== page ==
Julian Assange

sexta-feira, 3 de dezembro de 2010



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Reference ID Created Released Classification Origin
10BERLIN164 2010-02-05 15:03 2010-11-28 18:06 CONFIDENTIAL Embassy Berlin
DE RUEHRL #0164/01 0361532
O 051532Z FEB 10
C O N F I D E N T I A L SECTION 01 OF 02 BERLIN 000164 
E.O. 12958: DECL: 02/05/2020 
Classified By: Classified by Political M-C George Glass for reasons 1.4 
1.  (C) German FM Westerwelle told Amb February 5 that it was 
important to refocus Afghanistan efforts on civilian 
reconstruction; that we needed to avoid suggesting German 
troops engaged in less risk than other countries; that he did 
not invite Iranian FM Mottaki to Germany or seek a meeting 
with him; that any discussion of non-strategic nuclear 
weapons needed to be conducted at 28 at NATO; and that he 
could not influence any decision by the European Parliament 
on the SWIFT agreement.  END SUMMARY. 
2.  (C) The Ambassador asked about Westerwelle's first 100 
days in office.  Though in an ebullient mood, Westerwelle 
said things were very difficult (FDP slipped another 
percentage point in the polls hours before the meeting).  He 
said he had been in France February 4 for a joint cabinet 
meeting, but that nothing substantive came of it.  He 
observed that one never really knew what was going to happen 
with Sarkozy involved. 
3.  (C) The Ambassador reviewed his own recent trip to 
Afghanistan.  He shared his impression that the Germans were 
doing a superb job at all levels from the RC-North commander 
on down.  He learned how critical mentoring and partnering 
with Afghan security forces had become.  He noted that the 
U.S. was sending substantial forces to RC-North, where they 
would conduct training and be under German command. 
Westerwelle responded that this was important for Germany and 
for international cooperation.  The Ambassador added that the 
U.S. was sending substantial helicopter support as well.  He 
said that Germans could be proud of their troops in 
Afghanistan.  Westerwelle responded that this was good news. 
He said that the London Conference bore an excellent 
conclusion, and was particularly useful for its focus on 
civilian progress.  He emphasized the importance of 
underscoring civilian reconstruction. 
4.  (C) With a request for confidentiality, Westerwelle 
referred to the January 20 "Bild Zeitung" interview with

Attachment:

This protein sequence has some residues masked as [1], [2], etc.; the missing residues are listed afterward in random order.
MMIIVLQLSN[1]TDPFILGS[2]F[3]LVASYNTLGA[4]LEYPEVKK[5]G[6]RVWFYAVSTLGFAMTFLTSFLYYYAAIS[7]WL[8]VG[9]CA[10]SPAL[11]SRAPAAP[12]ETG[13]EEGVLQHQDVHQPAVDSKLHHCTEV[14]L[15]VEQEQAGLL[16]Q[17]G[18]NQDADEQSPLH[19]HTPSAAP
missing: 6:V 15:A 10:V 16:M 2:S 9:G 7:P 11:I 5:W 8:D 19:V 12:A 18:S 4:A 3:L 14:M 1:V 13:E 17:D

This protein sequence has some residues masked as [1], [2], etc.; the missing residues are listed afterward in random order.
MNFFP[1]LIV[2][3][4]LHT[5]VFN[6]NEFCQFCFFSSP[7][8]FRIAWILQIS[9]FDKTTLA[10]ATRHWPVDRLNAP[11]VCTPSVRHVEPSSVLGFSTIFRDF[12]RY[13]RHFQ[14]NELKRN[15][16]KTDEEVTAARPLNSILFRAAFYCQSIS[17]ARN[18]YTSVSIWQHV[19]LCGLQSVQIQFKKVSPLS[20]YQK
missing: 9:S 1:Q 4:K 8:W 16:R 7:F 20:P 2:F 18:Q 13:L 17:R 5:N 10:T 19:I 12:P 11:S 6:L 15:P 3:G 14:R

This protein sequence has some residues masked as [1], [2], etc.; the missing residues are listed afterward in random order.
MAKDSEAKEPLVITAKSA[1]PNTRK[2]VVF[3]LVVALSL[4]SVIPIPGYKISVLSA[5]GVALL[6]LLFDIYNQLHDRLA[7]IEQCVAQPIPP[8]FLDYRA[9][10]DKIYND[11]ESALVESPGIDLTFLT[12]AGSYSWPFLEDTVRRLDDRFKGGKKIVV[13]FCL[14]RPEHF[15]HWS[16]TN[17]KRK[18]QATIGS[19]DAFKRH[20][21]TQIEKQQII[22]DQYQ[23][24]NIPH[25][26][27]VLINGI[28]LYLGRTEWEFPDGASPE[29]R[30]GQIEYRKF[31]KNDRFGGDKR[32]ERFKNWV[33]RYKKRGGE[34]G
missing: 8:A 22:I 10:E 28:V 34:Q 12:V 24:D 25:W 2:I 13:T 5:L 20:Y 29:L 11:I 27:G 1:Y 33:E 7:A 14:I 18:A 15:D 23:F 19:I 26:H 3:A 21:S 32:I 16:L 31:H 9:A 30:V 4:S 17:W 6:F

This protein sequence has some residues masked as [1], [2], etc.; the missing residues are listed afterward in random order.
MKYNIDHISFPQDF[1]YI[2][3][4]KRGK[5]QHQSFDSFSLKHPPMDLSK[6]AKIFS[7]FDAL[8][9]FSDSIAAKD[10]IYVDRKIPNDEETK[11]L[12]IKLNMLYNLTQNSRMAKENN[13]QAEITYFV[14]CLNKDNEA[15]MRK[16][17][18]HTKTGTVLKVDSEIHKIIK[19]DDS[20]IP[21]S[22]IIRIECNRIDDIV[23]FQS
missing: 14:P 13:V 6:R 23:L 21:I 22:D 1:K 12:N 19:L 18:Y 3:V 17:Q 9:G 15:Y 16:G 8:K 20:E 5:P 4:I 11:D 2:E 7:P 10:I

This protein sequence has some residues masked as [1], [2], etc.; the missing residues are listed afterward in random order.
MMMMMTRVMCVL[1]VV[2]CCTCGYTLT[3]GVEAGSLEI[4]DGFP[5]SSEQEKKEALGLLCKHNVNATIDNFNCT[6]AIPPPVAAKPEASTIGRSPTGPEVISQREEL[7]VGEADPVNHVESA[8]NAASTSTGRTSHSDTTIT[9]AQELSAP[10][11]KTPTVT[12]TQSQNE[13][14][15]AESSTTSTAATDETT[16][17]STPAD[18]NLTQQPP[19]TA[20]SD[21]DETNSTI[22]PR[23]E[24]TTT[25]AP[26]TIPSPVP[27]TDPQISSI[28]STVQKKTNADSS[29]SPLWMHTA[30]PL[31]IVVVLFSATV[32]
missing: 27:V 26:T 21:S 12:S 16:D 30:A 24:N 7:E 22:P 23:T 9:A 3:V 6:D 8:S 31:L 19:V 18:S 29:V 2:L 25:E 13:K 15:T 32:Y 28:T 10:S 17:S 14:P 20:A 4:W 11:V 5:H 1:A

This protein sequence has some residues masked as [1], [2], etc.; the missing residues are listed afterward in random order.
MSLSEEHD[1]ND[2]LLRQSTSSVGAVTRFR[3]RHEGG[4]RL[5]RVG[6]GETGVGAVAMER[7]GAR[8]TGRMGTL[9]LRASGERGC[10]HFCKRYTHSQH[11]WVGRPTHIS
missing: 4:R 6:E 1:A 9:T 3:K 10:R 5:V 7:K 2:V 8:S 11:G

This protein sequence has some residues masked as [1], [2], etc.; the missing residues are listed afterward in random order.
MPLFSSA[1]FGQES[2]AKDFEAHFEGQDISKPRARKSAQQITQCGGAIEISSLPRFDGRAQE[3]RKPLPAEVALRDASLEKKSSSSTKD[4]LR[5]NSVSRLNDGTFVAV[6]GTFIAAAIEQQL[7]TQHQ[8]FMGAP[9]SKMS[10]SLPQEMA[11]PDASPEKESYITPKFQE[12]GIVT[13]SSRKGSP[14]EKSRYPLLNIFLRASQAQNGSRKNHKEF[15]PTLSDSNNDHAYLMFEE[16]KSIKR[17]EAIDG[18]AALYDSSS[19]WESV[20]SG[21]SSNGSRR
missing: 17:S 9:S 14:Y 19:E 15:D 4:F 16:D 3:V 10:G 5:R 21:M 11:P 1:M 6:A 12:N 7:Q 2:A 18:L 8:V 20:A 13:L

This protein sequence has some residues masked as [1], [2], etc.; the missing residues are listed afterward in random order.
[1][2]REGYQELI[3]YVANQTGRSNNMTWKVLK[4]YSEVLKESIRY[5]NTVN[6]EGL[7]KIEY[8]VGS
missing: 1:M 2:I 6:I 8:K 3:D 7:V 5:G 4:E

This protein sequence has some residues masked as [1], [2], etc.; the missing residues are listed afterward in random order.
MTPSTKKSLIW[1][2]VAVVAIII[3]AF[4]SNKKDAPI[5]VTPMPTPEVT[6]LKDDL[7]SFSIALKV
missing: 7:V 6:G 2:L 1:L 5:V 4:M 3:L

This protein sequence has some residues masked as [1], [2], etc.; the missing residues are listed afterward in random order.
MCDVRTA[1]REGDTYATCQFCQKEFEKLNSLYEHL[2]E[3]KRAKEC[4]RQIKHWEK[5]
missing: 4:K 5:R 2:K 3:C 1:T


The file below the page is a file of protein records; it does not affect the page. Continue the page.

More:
General McChrystal, in which the general is quoted as urging 
the Germans to take more risks.  Westerwelle recounted that 
he himself had had to answer questions about this article for 
ten days, explaining that the Germans were not "peace 
soldiers" while  other countries provided the combat troops. 
He said it was important that German troops not be 
"relativized" and cast as second-class troops.  He observed 
that Germany had originally deployed 3,500 troops, increased 
that mandate to 4,500, and was now planning an increase of 
another 500 plus a reserve.  He emphasized that this was a 
major contribution compared with other European countries. 
5.  (C) The Ambassador noted that he had gained the 
impression in Afghanistan that police training was more 
challenging than he had originally understood.  Troops were 
usually required to provide force protection.  But German 
police training was the best. 
6.  (C) The Ambassador asked how the prospective February 26 
Bundestag debate to extend the Bundeswehr mandate in 
Afghanistan would play out.  Westerwelle said the question 
was how large a majority would approve the new mandate.  He 
said that SPD caucus chief Steinmeier displayed good will on 
this issue.  However, SPD chairman Gabriel wanted to 
politicize the issue for domestic political gain. 
Nevertheless, he thought some in the SPD would support the 
new mandate.  However, Westerwelle expected no support from 
the Greens.  Westerwelle noted that the May NRW state 
elections were also affecting the issue in a negative way. 
That said, he said he could not see Steinmeier opposing the 
larger mandate.  He hoped the Ambassador would speak with 
7.  (C) Asked about the February 5 visit of Iranian FM 
Mottaki to the Munich Security Conference, Westerwelle 
emphasized that he (Westerwelle) had not invited Mottaki to 
come to Germany, and Westerwelle had also not requested a 
meeting with Mottaki.  Rather, it was Mottaki who was asking 
to see Westerwelle.  Westerwelle said he had still not 
decided whether he would talk to Mottaki or not.  He